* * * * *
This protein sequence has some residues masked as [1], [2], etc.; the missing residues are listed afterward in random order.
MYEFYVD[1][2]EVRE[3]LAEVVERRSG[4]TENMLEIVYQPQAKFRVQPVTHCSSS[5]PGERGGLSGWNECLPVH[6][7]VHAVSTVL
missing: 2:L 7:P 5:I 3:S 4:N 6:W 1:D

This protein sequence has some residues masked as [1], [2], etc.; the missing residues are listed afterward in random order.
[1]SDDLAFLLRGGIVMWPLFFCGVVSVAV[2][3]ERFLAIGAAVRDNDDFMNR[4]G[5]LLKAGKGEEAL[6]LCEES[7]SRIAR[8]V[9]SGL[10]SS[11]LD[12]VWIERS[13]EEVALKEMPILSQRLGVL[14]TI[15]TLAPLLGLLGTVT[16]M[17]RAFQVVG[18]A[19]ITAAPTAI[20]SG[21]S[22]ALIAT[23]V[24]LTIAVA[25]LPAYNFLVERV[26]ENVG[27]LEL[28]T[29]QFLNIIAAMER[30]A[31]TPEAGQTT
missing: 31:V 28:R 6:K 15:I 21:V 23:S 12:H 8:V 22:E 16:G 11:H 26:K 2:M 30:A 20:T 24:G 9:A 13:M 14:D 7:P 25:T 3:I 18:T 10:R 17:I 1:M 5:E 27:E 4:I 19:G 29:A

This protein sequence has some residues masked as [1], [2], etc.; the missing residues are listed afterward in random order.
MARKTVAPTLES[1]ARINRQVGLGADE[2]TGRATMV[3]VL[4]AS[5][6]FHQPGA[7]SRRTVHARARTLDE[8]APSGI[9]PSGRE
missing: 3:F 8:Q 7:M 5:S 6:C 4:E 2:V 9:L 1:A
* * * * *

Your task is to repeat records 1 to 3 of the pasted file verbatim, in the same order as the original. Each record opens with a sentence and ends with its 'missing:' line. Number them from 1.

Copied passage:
This protein sequence has some residues masked as [1], [2], etc.; the missing residues are listed afterward in random order.
MYEFYVD[1][2]EVRE[3]LAEVVERRSG[4]TENMLEIVYQPQAKFRVQPVTHCSSS[5]PGERGGLSGWNECLPVH[6][7]VHAVSTVL
missing: 2:L 7:P 5:I 3:S 4:N 6:W 1:D

This protein sequence has some residues masked as [1], [2], etc.; the missing residues are listed afterward in random order.
[1]SDDLAFLLRGGIVMWPLFFCGVVSVAV[2][3]ERFLAIGAAVRDNDDFMNR[4]G[5]LLKAGKGEEAL[6]LCEES[7]SRIAR[8]V[9]SGL[10]SS[11]LD[12]VWIERS[13]EEVALKEMPILSQRLGVL[14]TI[15]TLAPLLGLLGTVT[16]M[17]RAFQVVG[18]A[19]ITAAPTAI[20]SG[21]S[22]ALIAT[23]V[24]LTIAVA[25]LPAYNFLVERV[26]ENVG[27]LEL[28]T[29]QFLNIIAAMER[30]A[31]TPEAGQTT
missing: 31:V 28:R 6:K 15:I 21:V 23:S 12:H 8:V 22:E 16:G 11:H 26:K 2:M 30:A 20:T 24:G 9:A 13:M 14:D 7:P 25:T 3:I 18:T 10:R 17:I 1:M 5:E 27:E 4:I 19:G 29:A

This protein sequence has some residues masked as [1], [2], etc.; the missing residues are listed afterward in random order.
MARKTVAPTLES[1]ARINRQVGLGADE[2]TGRATMV[3]VL[4]AS[5][6]FHQPGA[7]SRRTVHARARTLDE[8]APSGI[9]PSGRE
missing: 3:F 8:Q 7:M 5:S 6:C 4:E 2:V 9:L 1:A